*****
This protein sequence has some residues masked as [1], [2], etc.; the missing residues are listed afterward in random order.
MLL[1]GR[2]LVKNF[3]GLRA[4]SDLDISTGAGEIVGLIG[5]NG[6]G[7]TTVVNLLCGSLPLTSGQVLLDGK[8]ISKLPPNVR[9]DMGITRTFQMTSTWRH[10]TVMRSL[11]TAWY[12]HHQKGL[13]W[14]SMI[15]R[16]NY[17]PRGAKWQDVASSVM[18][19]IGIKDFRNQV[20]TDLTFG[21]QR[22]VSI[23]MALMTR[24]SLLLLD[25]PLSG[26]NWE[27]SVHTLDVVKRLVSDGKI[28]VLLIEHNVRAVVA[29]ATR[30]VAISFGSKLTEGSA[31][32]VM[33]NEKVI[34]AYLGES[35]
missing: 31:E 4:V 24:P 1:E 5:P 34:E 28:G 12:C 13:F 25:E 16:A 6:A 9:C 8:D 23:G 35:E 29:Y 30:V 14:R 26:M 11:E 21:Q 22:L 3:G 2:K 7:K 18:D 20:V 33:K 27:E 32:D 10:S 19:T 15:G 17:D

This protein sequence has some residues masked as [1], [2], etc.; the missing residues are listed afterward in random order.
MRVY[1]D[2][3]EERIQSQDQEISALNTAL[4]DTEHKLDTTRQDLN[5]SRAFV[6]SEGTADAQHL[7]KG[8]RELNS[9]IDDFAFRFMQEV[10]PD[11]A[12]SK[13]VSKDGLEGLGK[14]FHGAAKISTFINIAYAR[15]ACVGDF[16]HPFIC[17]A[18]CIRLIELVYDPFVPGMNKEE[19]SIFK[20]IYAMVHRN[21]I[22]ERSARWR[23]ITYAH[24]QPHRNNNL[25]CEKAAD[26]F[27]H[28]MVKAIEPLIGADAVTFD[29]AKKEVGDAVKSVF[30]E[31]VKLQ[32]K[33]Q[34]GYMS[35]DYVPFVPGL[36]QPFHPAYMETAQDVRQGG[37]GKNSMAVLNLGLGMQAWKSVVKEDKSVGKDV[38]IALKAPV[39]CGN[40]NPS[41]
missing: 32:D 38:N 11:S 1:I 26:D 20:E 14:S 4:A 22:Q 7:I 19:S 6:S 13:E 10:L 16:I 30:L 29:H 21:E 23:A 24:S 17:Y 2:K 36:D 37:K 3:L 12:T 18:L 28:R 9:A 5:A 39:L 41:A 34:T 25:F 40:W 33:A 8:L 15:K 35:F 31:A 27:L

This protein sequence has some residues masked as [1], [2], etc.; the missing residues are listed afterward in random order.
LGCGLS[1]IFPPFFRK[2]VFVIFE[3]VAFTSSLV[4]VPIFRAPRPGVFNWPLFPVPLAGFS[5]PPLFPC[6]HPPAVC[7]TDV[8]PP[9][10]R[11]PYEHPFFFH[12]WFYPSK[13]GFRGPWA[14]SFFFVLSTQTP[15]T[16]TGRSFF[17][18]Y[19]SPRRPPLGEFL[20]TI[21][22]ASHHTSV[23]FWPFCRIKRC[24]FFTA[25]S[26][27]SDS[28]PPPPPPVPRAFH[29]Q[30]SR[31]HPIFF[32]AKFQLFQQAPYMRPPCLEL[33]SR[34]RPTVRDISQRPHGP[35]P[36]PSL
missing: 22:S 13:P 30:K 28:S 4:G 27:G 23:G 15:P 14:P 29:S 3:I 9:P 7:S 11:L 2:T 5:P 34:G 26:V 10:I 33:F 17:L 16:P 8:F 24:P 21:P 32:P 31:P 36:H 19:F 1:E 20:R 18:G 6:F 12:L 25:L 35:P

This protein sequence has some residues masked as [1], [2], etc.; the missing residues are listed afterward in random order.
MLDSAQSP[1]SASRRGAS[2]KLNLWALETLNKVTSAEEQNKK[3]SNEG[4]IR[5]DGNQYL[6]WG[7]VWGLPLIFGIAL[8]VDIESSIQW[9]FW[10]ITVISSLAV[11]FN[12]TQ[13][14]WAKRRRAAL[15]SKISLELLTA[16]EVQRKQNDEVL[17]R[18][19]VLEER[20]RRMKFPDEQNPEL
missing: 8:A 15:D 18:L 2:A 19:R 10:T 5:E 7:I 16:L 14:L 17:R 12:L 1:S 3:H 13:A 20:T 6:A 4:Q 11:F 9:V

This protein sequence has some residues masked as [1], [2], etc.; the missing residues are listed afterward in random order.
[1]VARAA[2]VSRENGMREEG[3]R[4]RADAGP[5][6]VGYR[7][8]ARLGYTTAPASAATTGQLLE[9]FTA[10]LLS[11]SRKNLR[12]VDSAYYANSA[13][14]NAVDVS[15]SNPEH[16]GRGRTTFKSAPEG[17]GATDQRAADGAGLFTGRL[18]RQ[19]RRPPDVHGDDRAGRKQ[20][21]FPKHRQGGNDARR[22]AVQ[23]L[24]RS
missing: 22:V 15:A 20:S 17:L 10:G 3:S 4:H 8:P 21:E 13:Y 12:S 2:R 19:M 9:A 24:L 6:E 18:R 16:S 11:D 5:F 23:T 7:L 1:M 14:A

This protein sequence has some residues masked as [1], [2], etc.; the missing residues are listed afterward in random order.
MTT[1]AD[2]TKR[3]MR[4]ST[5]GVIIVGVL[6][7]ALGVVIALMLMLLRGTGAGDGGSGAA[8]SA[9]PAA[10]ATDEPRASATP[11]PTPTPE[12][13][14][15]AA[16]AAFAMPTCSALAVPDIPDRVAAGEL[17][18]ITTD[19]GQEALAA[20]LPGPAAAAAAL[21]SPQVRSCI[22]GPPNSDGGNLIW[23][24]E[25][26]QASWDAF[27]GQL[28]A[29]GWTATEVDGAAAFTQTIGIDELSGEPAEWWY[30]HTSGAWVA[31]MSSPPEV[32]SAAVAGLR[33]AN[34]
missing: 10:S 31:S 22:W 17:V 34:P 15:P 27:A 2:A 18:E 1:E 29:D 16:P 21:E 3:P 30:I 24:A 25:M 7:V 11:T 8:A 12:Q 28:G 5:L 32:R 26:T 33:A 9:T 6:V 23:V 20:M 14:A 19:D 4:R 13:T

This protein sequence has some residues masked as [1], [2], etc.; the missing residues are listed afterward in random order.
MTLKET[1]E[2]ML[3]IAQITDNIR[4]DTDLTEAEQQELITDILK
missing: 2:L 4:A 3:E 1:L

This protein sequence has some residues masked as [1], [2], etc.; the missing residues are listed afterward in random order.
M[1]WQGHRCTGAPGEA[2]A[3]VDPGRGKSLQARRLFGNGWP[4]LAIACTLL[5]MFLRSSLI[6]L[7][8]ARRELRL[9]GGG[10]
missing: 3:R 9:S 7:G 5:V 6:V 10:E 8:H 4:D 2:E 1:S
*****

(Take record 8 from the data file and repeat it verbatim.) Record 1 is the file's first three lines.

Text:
This protein sequence has some residues masked as [1], [2], etc.; the missing residues are listed afterward in random order.
M[1]WQGHRCTGAPGEA[2]A[3]VDPGRGKSLQARRLFGNGWP[4]LAIACTLL[5]MFLRSSLI[6]L[7][8]ARRELRL[9]GGG[10]
missing: 3:R 9:S 7:G 5:V 6:V 10:E 8:H 4:D 2:E 1:S